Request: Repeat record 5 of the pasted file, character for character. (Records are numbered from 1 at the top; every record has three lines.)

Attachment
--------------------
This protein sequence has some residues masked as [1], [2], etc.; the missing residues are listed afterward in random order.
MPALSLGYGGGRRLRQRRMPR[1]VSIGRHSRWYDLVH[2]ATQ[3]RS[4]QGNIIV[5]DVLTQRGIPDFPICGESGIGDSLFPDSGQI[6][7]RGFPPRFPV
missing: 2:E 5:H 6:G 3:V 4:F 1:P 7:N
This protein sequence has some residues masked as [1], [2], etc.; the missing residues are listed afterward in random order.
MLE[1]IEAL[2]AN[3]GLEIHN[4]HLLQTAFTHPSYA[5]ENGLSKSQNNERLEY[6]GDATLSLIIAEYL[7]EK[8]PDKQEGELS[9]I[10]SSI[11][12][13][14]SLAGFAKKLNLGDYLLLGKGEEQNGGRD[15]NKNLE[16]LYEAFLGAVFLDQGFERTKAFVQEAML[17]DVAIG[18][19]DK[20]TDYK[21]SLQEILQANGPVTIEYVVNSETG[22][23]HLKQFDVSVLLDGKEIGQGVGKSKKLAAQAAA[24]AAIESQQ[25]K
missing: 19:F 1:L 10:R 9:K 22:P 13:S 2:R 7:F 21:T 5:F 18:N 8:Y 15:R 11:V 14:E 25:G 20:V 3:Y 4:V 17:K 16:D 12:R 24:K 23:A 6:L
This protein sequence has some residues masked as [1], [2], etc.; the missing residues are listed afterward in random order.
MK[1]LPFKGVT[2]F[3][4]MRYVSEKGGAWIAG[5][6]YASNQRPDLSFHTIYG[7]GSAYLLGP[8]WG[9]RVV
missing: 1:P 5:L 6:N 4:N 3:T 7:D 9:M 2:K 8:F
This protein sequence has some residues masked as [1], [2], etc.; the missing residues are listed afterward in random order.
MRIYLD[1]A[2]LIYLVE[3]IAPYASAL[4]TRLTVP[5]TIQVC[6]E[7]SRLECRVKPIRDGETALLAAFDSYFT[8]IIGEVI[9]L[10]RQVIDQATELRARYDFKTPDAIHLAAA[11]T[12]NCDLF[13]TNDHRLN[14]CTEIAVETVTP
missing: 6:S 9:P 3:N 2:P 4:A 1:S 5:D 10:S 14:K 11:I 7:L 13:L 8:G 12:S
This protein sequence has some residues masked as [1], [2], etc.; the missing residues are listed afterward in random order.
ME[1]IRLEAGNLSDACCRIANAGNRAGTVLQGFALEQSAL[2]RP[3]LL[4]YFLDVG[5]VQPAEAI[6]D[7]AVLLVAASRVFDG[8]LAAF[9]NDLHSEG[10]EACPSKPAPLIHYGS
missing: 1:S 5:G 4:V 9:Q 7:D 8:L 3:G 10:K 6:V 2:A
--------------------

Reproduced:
This protein sequence has some residues masked as [1], [2], etc.; the missing residues are listed afterward in random order.
ME[1]IRLEAGNLSDACCRIANAGNRAGTVLQGFALEQSAL[2]RP[3]LL[4]YFLDVG[5]VQPAEAI[6]D[7]AVLLVAASRVFDG[8]LAAF[9]NDLHSEG[10]EACPSKPAPLIHYGS
missing: 1:S 5:G 4:V 9:Q 7:D 8:L 3:G 10:K 6:V 2:A